With $550K, Beekeeper Gets Buzz for Building “MailChimp for Data”
Matthew Rathbone left his job at Foursquare, the location-based social network headquartered in New York City, in 2013 after nearly three years of employment. While he didn’t miss his old job enough to return to the company, he says he did long to use some of the tools he had co-developed there. During his time at Foursquare, one project Rathbone worked on was helping to build an internal system that allowed employees to query databases and send the retrieved information to others.
“It was extremely popular,” Rathbone says. “When I left Foursquare, I kind of felt this gap in my tool set. I really wanted that piece of software back.”
So he set out to build something similar, but flexible enough that it could be adapted to different companies’ myriad databases. The result is Beekeeper Data, a Madison, WI-based startup that calls itself the “MailChimp for data.” That analogy highlights what Beekeeper sees as its mission: simplifying data retrieval and sharing for non-technical users, similar to what Atlanta-based MailChimp has done for e-mail marketing.
Beekeeper recently closed a $550,000 seed financing round. Rathbone says the company will spend the money on people—Beekeeper has three full-time employees and two part-time staffers—and on further development of its products, with a focus on making them easy to use. Investors in the round included Wisconsin Investment Partners (WIP), the BrightStar Wisconsin Foundation, Champaign, IL-based Serra Ventures, and “a range of other investors across the Midwest,” according to Beekeeper.
The company also announced two new board members: WIP co-manager Michael Thorson and and Eli Collins, chief technologist at Cloudera, a Palo Alto, CA-based developer of data management software.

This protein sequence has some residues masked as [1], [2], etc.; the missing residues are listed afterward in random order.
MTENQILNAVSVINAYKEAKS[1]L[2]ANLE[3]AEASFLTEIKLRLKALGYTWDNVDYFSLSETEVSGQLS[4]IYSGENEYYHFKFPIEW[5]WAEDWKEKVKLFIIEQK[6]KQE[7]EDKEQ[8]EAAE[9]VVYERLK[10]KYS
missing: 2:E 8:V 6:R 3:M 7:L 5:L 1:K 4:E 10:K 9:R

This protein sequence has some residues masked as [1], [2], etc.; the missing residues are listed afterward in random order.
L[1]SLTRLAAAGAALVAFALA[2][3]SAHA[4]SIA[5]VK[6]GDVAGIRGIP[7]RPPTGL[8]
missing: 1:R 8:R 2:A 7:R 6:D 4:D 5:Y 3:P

Rathbone says Beekeeper is making its flagship product available after a yearlong “private beta” rollout. Madison companies who have used or tested Beekeeper’s software include Shoulet, which makes social media management tools; EatStreet, an online food-ordering service; and Abodo, whose website and app help users find apartments. Recently, Beekeeper did a “production deploy” with Solomo Technology, a Madison-based company that makes software and sensor devices to connect businesses with consumers, he says.
“They’ve been key in helping us drive the vision of the product, and they’re getting a lot of value from it,” Rathbone says of Solomo.
Beekeeper’s software, which Rathbone expects customers to use for sharing data externally with customers and internally with colleagues, can integrate with most widely used data-processing frameworks, including Hadoop and MongoDB
Rathbone says he doesn’t know of any other companies taking Beekeeper’s approach to data management.
“The biggest competitor we have is companies building their own systems that quickly grow out of hand and become unmaintainable,” he says. “The traditional reporting products in the market are from the 1990s and they’re kind of out of fashion.”